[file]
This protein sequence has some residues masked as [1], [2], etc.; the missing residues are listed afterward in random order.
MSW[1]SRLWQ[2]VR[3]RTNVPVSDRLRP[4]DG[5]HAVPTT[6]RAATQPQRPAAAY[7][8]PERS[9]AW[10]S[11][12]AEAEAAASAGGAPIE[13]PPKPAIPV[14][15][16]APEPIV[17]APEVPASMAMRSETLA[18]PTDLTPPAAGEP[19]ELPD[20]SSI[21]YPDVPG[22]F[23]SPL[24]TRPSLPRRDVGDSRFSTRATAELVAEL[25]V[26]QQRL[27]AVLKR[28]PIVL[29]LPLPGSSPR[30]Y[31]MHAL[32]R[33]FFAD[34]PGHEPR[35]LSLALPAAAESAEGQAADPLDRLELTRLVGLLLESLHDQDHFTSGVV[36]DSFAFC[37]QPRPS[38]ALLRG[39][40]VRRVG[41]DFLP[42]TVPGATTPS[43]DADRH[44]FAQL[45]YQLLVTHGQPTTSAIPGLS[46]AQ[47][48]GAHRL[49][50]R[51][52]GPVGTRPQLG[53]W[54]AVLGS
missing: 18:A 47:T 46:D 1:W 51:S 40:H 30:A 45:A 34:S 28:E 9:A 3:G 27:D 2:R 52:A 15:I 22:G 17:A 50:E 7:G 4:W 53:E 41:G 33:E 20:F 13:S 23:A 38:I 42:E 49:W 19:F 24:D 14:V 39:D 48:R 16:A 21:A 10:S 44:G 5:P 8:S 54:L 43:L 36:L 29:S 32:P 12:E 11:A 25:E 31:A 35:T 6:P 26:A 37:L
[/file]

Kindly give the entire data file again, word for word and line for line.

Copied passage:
This protein sequence has some residues masked as [1], [2], etc.; the missing residues are listed afterward in random order.
MSW[1]SRLWQ[2]VR[3]RTNVPVSDRLRP[4]DG[5]HAVPTT[6]RAATQPQRPAAAY[7][8]PERS[9]AW[10]S[11][12]AEAEAAASAGGAPIE[13]PPKPAIPV[14][15][16]APEPIV[17]APEVPASMAMRSETLA[18]PTDLTPPAAGEP[19]ELPD[20]SSI[21]YPDVPG[22]F[23]SPL[24]TRPSLPRRDVGDSRFSTRATAELVAEL[25]V[26]QQRL[27]AVLKR[28]PIVL[29]LPLPGSSPR[30]Y[31]MHAL[32]R[33]FFAD[34]PGHEPR[35]LSLALPAAAESAEGQAADPLDRLELTRLVGLLLESLHDQDHFTSGVV[36]DSFAFC[37]QPRPS[38]ALLRG[39][40]VRRVG[41]DFLP[42]TVPGATTPS[43]DADRH[44]FAQL[45]YQLLVTHGQPTTSAIPGLS[46]AQ[47][48]GAHRL[49][50]R[51][52]GPVGTRPQLG[53]W[54]AVLGS
missing: 18:A 47:T 46:D 1:W 51:S 40:H 30:A 45:A 34:S 28:E 9:A 3:G 27:D 2:R 52:A 15:I 22:G 17:A 50:E 7:G 4:W 53:E 41:G 33:E 20:F 13:S 23:A 38:I 42:E 49:W 19:F 24:D 14:V 39:D 48:R 16:A 21:A 10:S 44:G 5:P 8:S 54:L 43:L 36:L 29:S 32:P 12:E 11:A 25:E 31:A 35:T 6:P 26:A 37:L